The Judaisation of History

by Inge Etzbach -
It is clear that over hundreds or thousands of years, tribes of any country will mingle with their neighbors, their conquerors and their captives. In Canaan, Hittites, Edomites, Moabites, Phoenicians and Ammonites formed the core population living in the area since prehistoric times. The area was settled from the Bronze Age at 3150 BCE by people working the land, forming city states, dealing with neighboring tribes, developing religions and leaving signs of their existence all over Palestine. They, like other tribes, did not have an alphabet and could not leave written evidence. It is assumed that the Canaanites, just as the early Jewish tribes, had an oral tradition to preserve and hand on their history, myths and stories.

Then, at the dawn of the Iron Age at about 1200 BCE a new people emerged out of the population occupying the land, a people with connections to Sumer and Egypt where they learned writing, keeping records, counting time and collecting orally transmitted stories which in fact had their very origin in Sumer, like the story of the Creation of Man, the Flood, Gilgamesch etc. These people, the Israelites, lived among other tribes in Canaan and developed their own traditions and their own religion.

What happened then is examined by Keith W. Whitelam in his book “The Invention of Ancient Israel – the silencing of Palestinian history”. (Review: 'It is a masterly, courageous work, the result of careful reading, focused reflection and the appropriate moral passion, which richly deserves wide exposure and will surely prompt significant discussion.' - Heythrop Journal). This dense book demonstrates in hundreds of examples how the European and Western and later Israeli examination of biblical resources from the nineteenth century on has deprived the Palestinians of time and space in the historical landscape of Palestine. This research had several purposes. It used the Judaic religion and the Jews’ own desire to affirm and fix Ancient Israel in Palestine by using the biblical resources as unquestioned historical proof, disregarding archeology unless it suited their purpose, bending the available evidence to conform to a vision of the Israe lite greatness in order to substantiate the desire to use this greatness in justifying the creation of the modern state of Israel.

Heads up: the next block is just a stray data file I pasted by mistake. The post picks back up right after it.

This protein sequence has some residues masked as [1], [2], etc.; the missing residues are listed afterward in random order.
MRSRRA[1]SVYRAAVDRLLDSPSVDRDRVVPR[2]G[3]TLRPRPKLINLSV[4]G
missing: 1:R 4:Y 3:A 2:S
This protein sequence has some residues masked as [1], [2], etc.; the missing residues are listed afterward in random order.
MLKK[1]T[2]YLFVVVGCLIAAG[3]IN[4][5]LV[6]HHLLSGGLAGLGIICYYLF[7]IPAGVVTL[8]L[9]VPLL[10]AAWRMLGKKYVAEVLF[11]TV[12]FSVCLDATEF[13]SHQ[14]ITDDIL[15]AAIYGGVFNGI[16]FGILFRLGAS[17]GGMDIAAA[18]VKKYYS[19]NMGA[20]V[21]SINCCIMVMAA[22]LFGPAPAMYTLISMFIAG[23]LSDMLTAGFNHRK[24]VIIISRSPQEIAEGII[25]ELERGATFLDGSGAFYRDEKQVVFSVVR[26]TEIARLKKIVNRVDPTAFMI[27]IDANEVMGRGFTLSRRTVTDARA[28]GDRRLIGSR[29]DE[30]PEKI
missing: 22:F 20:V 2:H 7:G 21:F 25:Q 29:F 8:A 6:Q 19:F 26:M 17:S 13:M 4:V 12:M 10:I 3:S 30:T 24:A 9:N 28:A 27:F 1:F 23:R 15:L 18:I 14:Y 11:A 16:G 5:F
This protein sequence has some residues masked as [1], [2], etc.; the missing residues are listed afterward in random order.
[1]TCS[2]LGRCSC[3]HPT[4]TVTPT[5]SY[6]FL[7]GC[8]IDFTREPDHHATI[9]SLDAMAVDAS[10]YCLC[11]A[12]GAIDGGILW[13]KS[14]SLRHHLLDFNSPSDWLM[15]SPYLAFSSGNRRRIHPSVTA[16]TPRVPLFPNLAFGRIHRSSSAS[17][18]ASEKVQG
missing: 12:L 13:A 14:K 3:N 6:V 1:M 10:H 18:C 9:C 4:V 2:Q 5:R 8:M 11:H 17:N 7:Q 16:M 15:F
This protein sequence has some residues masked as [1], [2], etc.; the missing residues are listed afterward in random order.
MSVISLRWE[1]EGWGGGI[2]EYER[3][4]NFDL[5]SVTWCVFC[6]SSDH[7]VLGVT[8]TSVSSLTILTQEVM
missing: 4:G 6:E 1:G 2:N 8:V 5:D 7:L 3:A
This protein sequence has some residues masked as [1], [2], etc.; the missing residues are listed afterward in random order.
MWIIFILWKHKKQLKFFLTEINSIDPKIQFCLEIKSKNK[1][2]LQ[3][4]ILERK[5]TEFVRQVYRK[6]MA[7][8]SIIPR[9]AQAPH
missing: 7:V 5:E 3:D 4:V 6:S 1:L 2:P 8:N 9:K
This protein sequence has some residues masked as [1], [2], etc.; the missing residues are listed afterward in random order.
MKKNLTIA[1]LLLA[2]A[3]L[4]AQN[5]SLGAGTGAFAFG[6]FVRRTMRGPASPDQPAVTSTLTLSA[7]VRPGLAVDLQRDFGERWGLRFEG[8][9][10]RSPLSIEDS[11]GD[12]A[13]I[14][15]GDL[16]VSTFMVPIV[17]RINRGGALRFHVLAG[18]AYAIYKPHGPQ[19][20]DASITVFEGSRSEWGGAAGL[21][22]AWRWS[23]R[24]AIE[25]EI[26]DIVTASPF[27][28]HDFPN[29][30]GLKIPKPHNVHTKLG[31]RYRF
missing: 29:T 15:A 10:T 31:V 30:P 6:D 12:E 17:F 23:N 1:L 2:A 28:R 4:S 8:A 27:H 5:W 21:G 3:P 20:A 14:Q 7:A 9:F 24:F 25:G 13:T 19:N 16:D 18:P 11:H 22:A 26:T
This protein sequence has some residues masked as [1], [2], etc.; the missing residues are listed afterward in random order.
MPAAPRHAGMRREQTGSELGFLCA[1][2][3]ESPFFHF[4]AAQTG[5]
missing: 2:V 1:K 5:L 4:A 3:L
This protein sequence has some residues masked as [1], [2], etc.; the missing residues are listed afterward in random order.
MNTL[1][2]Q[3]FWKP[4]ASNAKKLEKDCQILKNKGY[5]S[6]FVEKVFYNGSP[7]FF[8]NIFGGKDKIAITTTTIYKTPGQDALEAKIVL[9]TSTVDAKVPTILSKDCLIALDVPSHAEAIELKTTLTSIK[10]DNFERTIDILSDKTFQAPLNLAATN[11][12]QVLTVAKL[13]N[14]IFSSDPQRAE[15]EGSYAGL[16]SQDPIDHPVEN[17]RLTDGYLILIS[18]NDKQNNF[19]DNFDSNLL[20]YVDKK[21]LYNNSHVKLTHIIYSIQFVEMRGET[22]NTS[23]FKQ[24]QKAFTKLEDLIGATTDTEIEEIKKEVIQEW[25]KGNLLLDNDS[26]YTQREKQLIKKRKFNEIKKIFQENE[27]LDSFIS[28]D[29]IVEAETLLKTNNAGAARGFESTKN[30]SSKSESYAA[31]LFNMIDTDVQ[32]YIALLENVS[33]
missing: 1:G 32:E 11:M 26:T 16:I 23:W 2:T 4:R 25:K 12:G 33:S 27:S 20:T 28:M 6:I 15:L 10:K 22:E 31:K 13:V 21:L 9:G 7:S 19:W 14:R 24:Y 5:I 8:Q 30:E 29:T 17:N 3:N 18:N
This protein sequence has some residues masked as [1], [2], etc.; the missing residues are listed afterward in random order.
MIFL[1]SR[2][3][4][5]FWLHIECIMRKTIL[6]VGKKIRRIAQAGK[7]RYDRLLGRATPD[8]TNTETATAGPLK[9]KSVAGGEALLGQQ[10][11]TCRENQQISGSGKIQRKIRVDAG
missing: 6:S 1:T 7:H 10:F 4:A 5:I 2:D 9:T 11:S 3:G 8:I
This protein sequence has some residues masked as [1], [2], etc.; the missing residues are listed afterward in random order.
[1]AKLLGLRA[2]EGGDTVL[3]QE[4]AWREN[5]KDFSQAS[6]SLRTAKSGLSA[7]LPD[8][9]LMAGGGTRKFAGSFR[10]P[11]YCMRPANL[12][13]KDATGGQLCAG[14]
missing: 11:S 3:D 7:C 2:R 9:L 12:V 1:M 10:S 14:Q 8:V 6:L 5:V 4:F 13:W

Whitelam stressed the fact that Ancient Israel and the current Jewish State of Israel are only a part of the history of Palestine. Efforts need to be made to examine the history of the country as a whole without basing it on the Bible as an unquestioned truth.

Shlomo Sand states in his book “The Invention of the Jewish People” that in the early years of the Zionist settlement, before the rise of Palestinian nationalism, a good many people accepted the probability that the bulk of the Palestinians are actually descendents of the Jews in Judea who had converted to Islam. Israel Belkind, in 1882, believed in the close historical connection between today’s inhabitants and the country’s ancient population. The tillers of the soil and the herders of sheep remained on the land and converted, even though the priests, the scholars, the religious people might hold onto their religion and leave. Belkind believed that he and the other immigrants “were meeting a good many of our people – our flesh and blood”.

Ber Borochov, a Zionist leader, stated in his book “On the Issue of Zion and the Territory”:

“The local population in Palestine is racially more closely related to the Jews than to any other people, even among the Semitic ones. It is quite probable that the fellahin in Palestine are direct descendants of the Jewish and Canaanite rural population, with a slight admixture of Arab blood. For it is known that the Arabs, being proud conquerors, mingled very little with the populations in the countries they conquered …”

Ben-Zvi admitted that “obviously it would be mistaken to say that all the fellahin are descendants of the ancient Jews, but it can be said of most of them, or their core.”

Looking back at 3,000 years of history one cannot help but realize that the tribes of the Middle East merged, divided, assimilated, emigrated and integrated. Some of the people converted to Judaism, some converted to Christianity, but the largest conversion of the Canaanites, Jews and Christians included, converted to Islam in the 7th century. The biological roots of the country’s occupants are very similar, regardless of the religion that is being practiced. Under the skin we are all brothers.

 - Inge Etzbach was born in Germany, emigrated to the U.S., B.A. in Philosophy, M.A. in Political Science, Interfaith Minister. In 1987 she spent several months in Israel, working in a kibbutz and as a volunteer in the Israeli Army. Over the next few years, she participated in several Peace-Building Delegations, interacting with Israeli and Palestinian officials and ordinary citizens in Israel and the West Bank and participating in Mideast Workshops. Inge has written two books about Israel/Palestine including ‘Bitter Harvest in the Promised Land: Myths, History and Conflict’ (2013).


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